Panos Y. Papalambros

Optimal Design Laboratory • University of Michigan

I work in design optimization of products and systems,  and in advancing design as a holistic yet scientific discipline, integrating practice-based thinking with science-based understanding. Through my research and teaching, I have aimed to establish the scholarship and use of mathematical design optimization as a standard tool in modern design practice and how it serves society. In extensive collaboration with industry and government agencies, I have worked on design optimization for advanced automotive systems, including electric and hybrid powertrains and structural design, and linked them with product development, commercial, and regulatory decisions to derive business and government policies.  The Analytical Target Cascading (ATC) method developed in our Optimal Design Laboratory is the first proven globally convergent multi-level coordination algorithm for multidisciplinary optimization, considering both organizational and computational complexity.  In our design science research, we have studied design preference elicitation and modeling, and linked engineering design models with those from marketing, behavioral, and social science. In our Africa-Design work we explore design for sustainable development as defined in the UN Sustainable Development Goals and focusing at the community level.

James B. Angell Distinguished University Professor Emeritus  • Donald C. Graham Professor Emeritus of Engineering •  Professor Emeritus  of Mechanical Engineering • Professor Emeritus of  Integrative Systems + Design, College of Engineering • Professor Emeritus of Architecture and Urban Planning • Professor Emeritus of Art & Design Director, Optimal Design (ODE) Laboratory

Editor-in-Chief, Design Science Journal, Cambridge University Press

Managment Board Member and Past President (2017-19), The Design Society 

Contact:   pyp at umich dot edu

Cambridge University Press, New York, 2017 (3d ed.), 2000 (2d ed.), 1988 (1st ed.).

The Third Edition has thoroughly updated material and includes two new chapters on non-gradient methods and systems design optimization.  Visit the dedicated site for instructors and students. 

All artifacts surrounding us are the results of designing. Creating these artifacts involves making a great many decisions, which suggests that designing can be viewed as a decision-making process. An abstract description of the artifact using mathematical expressions of relevant natural laws, experience, and geometry is the mathematical model of the artifact. This model may contain many alternative designs, so criteria for comparing these alternatives can be introduced in the model. Within the limitations of such a model, the best, or optimum, design can be identified with the aid of mathematical methods.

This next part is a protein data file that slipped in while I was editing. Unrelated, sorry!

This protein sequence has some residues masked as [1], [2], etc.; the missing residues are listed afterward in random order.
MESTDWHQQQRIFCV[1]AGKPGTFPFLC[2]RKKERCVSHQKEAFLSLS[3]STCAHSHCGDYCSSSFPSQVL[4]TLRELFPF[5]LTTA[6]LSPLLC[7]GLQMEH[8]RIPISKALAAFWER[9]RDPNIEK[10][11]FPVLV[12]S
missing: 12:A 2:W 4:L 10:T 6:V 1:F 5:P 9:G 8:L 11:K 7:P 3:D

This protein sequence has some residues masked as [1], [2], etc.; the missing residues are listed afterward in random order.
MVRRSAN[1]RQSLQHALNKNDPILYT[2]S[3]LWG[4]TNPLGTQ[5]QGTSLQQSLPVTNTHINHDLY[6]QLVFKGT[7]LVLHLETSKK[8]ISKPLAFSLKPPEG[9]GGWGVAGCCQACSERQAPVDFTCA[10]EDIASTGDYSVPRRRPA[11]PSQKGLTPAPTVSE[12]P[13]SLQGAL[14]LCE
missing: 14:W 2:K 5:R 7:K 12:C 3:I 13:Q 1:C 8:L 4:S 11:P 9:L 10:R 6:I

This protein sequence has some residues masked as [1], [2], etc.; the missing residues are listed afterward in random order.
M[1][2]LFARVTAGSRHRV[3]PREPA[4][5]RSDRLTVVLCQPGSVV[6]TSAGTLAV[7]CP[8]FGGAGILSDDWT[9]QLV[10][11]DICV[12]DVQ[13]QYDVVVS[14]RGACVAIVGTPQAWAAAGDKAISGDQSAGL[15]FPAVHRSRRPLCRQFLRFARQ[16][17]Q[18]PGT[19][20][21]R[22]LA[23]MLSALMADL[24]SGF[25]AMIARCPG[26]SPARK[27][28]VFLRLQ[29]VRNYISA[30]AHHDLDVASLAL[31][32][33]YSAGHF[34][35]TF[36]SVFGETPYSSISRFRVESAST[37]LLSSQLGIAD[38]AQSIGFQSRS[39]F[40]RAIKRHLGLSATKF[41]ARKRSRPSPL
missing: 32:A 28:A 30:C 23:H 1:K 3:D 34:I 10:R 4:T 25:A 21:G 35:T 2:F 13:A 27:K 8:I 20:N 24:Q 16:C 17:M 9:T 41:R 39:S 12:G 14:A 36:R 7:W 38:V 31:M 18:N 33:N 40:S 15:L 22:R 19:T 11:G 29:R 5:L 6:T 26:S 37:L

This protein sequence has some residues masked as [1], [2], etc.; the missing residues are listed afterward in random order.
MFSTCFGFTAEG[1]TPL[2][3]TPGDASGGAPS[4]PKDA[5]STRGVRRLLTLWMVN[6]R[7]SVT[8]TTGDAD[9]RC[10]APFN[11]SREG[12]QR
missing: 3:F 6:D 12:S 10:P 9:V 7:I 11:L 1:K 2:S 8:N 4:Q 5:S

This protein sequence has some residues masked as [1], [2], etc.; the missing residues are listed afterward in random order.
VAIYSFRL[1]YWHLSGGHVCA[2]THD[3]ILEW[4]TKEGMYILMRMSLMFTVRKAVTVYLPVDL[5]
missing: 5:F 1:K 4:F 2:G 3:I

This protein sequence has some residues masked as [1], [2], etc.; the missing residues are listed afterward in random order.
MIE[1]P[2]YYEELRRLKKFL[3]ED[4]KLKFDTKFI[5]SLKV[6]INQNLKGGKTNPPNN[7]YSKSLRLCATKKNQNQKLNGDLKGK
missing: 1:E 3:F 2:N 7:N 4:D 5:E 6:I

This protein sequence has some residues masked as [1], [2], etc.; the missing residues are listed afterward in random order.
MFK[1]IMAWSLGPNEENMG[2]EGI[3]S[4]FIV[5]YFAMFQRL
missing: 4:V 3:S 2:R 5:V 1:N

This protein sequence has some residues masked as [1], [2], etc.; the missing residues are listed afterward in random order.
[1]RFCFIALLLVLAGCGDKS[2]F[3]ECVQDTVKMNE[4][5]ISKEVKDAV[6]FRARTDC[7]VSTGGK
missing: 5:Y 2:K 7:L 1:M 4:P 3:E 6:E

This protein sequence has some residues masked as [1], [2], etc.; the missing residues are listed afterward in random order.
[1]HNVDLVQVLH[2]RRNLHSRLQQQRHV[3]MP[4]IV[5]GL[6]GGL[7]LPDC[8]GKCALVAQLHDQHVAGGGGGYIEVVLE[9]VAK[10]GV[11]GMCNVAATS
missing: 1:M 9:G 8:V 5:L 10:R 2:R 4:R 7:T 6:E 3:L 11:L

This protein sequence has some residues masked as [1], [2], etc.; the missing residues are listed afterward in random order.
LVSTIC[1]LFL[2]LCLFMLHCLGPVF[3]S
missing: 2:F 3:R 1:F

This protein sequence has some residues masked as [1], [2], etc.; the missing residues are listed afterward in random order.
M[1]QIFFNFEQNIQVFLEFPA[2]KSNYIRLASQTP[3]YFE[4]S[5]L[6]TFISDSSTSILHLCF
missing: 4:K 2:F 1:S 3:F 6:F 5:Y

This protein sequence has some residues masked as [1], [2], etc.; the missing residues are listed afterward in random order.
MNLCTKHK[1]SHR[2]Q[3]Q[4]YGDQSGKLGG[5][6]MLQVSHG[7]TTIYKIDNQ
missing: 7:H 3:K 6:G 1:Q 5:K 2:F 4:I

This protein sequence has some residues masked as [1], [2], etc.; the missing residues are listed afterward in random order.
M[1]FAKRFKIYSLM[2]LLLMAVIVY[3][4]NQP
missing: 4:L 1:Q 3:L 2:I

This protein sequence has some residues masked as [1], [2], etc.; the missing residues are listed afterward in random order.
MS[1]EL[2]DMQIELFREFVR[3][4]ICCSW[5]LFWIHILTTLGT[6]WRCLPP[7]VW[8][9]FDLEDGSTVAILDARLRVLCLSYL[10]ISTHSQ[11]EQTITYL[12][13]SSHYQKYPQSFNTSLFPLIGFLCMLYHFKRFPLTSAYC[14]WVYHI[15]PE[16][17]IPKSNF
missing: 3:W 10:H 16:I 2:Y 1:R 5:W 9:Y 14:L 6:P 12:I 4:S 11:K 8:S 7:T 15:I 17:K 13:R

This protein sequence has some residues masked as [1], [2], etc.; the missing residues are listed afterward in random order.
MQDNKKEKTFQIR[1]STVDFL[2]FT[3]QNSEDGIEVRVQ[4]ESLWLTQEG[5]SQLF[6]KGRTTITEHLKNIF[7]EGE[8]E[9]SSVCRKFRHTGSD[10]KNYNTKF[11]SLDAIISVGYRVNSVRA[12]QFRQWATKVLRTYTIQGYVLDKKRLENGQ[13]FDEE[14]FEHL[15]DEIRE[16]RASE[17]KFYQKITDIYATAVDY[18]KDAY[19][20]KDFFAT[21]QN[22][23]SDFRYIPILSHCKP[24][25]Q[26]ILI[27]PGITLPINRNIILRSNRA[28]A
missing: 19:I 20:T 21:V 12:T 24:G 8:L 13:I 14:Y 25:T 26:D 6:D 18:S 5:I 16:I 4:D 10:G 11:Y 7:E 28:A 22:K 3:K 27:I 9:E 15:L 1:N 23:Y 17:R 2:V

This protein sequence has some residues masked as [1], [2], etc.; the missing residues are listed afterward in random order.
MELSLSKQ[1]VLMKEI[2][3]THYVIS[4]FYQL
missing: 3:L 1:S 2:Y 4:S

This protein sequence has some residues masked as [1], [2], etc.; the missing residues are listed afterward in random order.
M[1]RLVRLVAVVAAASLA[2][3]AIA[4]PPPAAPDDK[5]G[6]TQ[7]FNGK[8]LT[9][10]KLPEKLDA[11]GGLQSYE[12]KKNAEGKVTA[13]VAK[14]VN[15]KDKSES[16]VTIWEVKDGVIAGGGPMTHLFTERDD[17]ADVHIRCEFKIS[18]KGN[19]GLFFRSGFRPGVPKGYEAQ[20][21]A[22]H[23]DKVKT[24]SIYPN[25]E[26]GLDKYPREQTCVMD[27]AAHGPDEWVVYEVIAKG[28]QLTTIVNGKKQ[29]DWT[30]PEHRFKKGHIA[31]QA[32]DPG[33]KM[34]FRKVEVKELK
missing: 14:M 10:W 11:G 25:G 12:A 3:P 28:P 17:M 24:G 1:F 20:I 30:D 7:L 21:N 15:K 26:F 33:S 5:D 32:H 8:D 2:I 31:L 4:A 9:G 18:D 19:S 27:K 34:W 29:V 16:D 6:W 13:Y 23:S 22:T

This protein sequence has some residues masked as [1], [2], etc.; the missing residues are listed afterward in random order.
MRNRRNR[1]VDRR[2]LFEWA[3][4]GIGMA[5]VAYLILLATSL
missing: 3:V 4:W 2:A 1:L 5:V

With fond memories for Douglass J. Wilde, co-author,  mentor, and friend.

Design Optimization

Design optimization evolved in parallel to operations research as a way to codify and support design decisions mathematically.  Design thinking emerged as a way to describe a user-centered design process that seeks to unpack the core values behind design decisions.  In our modern definition of Design Science as the field that studies the creation of artifacts and their embedding in our physical, psychological, economic, social and digital environments, these two approaches are merging. In perspective, my research reflects this evolution in design optimization that links the engineering, business, computer, behavioral, social, and public policy sciences, primarily through mathematical modeling while explicitly recognizing the limitations of this design paradigm.

Some current projects:

Design for Sustainable Development: In our AFRICA-DESIGN@UM project we explore how can design contribute to sustainable development in the rapidly growing African countries. We apply system design optimization to Integrated Natural Resource Conservation and Development (INRCD) projects, currently in Uganda.

System Design Thinking: What is "design thinking" in a large design organization? What are the attributes of a system design thinker? How do design organizations coordinate their distributed decisions to meet overall mission, system, and socio-technical goals?

Power Differentials in Co-Design: How do we include marginalized individuals and communities in the design process of products and systems that directly affect them?

Select Courses

Analytical Product Design

(ME 455/DESCI 501)

A benchmark, holistic, and intense design experience.  Artifact design is addressed from a multidisciplinary perspective that includes engineering, art, psychology, ergonomics, marketing, and economics.  Includes several rounds of prototyping.

Design Process Models

(DESCI 502)

Exploration of the science behind the design process and its elements, including the psychology of creativity and decision making, systems thinking, interaction and coordination of decisions in multi-disciplinary design settings.

Design Optimization 

(ME 555/MFG 555)

Project-based introduction to the mathematical modeling and solution algorithms for engineering design optimization problems., including model analysis, gradient and non-gradient methods and system optimization.

Design and Manufacturing

(ME 250)

A complete introductory experience to mechanical design and production. Basics in visual thinking, engineering drawing,  machine anatomy, manufacturing: processes, materials, engineering analysis and prototyping.